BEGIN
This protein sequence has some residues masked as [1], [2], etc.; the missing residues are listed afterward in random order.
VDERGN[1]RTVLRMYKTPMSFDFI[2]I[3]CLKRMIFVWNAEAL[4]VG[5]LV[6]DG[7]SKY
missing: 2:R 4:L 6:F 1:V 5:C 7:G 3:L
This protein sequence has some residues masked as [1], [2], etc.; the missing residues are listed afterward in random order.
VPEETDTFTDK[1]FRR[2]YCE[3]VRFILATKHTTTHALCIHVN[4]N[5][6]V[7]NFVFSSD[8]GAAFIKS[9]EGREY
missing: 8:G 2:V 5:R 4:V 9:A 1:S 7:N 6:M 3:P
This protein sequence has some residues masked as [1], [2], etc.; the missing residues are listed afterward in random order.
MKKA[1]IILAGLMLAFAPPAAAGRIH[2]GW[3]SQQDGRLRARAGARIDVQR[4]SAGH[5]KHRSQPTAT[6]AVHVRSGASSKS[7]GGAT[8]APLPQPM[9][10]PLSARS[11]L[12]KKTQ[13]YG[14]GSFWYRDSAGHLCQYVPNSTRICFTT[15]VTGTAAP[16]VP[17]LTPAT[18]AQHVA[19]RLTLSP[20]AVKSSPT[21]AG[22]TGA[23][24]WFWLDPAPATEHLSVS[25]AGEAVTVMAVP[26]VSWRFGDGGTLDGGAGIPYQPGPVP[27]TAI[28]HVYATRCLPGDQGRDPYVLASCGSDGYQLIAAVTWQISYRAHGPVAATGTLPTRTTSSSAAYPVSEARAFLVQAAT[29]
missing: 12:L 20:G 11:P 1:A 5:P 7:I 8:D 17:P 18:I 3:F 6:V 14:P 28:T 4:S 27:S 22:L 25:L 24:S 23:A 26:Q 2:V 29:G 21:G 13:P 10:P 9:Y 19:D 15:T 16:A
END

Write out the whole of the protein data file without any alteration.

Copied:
This protein sequence has some residues masked as [1], [2], etc.; the missing residues are listed afterward in random order.
VDERGN[1]RTVLRMYKTPMSFDFI[2]I[3]CLKRMIFVWNAEAL[4]VG[5]LV[6]DG[7]SKY
missing: 2:R 4:L 6:F 1:V 5:C 7:G 3:L
This protein sequence has some residues masked as [1], [2], etc.; the missing residues are listed afterward in random order.
VPEETDTFTDK[1]FRR[2]YCE[3]VRFILATKHTTTHALCIHVN[4]N[5][6]V[7]NFVFSSD[8]GAAFIKS[9]EGREY
missing: 8:G 2:V 5:R 4:V 9:A 1:S 7:N 6:M 3:P
This protein sequence has some residues masked as [1], [2], etc.; the missing residues are listed afterward in random order.
MKKA[1]IILAGLMLAFAPPAAAGRIH[2]GW[3]SQQDGRLRARAGARIDVQR[4]SAGH[5]KHRSQPTAT[6]AVHVRSGASSKS[7]GGAT[8]APLPQPM[9][10]PLSARS[11]L[12]KKTQ[13]YG[14]GSFWYRDSAGHLCQYVPNSTRICFTT[15]VTGTAAP[16]VP[17]LTPAT[18]AQHVA[19]RLTLSP[20]AVKSSPT[21]AG[22]TGA[23][24]WFWLDPAPATEHLSVS[25]AGEAVTVMAVP[26]VSWRFGDGGTLDGGAGIPYQPGPVP[27]TAI[28]HVYATRCLPGDQGRDPYVLASCGSDGYQLIAAVTWQISYRAHGPVAATGTLPTRTTSSSAAYPVSEARAFLVQAAT[29]
missing: 12:L 20:G 11:P 1:A 5:P 7:I 8:D 17:P 18:I 3:F 6:V 14:P 28:T 4:S 27:S 22:L 25:L 24:S 23:A 26:Q 2:V 29:G 21:G 13:P 10:P 9:Y 19:D 15:T 16:A